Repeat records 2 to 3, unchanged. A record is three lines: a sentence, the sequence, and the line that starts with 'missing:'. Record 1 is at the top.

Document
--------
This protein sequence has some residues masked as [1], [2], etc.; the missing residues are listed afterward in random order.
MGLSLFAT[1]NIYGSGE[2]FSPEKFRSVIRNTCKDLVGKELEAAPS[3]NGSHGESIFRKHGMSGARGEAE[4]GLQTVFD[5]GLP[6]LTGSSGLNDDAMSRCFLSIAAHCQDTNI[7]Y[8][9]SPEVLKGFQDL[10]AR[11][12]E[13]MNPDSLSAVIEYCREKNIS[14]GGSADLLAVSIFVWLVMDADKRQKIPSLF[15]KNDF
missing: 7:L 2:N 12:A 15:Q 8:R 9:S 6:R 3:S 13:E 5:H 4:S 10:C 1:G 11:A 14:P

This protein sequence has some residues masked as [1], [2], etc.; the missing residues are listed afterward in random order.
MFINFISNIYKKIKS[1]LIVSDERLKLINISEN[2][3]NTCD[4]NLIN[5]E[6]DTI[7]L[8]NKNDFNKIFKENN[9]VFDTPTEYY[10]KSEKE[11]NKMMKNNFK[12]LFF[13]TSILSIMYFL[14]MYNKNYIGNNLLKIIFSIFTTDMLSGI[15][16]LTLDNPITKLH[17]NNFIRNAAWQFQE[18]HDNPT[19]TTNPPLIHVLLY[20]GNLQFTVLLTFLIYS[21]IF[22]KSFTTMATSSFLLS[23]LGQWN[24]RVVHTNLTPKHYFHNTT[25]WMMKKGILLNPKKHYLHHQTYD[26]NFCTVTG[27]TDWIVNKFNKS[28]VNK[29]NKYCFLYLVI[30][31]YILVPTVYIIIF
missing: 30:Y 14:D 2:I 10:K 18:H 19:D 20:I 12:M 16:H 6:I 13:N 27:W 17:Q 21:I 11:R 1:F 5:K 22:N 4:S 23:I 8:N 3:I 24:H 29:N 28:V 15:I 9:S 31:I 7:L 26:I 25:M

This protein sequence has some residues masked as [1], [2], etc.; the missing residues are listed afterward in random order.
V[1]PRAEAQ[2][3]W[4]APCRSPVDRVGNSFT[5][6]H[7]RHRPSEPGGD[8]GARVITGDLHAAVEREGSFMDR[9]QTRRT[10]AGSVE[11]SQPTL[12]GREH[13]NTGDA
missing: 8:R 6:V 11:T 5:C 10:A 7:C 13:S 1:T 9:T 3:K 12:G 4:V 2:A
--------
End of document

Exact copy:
This protein sequence has some residues masked as [1], [2], etc.; the missing residues are listed afterward in random order.
MFINFISNIYKKIKS[1]LIVSDERLKLINISEN[2][3]NTCD[4]NLIN[5]E[6]DTI[7]L[8]NKNDFNKIFKENN[9]VFDTPTEYY[10]KSEKE[11]NKMMKNNFK[12]LFF[13]TSILSIMYFL[14]MYNKNYIGNNLLKIIFSIFTTDMLSGI[15][16]LTLDNPITKLH[17]NNFIRNAAWQFQE[18]HDNPT[19]TTNPPLIHVLLY[20]GNLQFTVLLTFLIYS[21]IF[22]KSFTTMATSSFLLS[23]LGQWN[24]RVVHTNLTPKHYFHNTT[25]WMMKKGILLNPKKHYLHHQTYD[26]NFCTVTG[27]TDWIVNKFNKS[28]VNK[29]NKYCFLYLVI[30][31]YILVPTVYIIIF
missing: 30:Y 14:D 2:I 10:K 18:H 19:D 20:I 12:M 16:H 6:I 13:N 27:W 17:Q 21:I 11:R 1:F 5:K 22:N 4:S 23:I 8:N 3:I 24:H 29:N 28:V 15:I 9:S 31:I 7:L 26:I 25:M

This protein sequence has some residues masked as [1], [2], etc.; the missing residues are listed afterward in random order.
V[1]PRAEAQ[2][3]W[4]APCRSPVDRVGNSFT[5][6]H[7]RHRPSEPGGD[8]GARVITGDLHAAVEREGSFMDR[9]QTRRT[10]AGSVE[11]SQPTL[12]GREH[13]NTGDA
missing: 8:R 6:V 11:T 5:C 10:A 7:C 13:S 1:T 9:T 3:K 12:G 4:V 2:A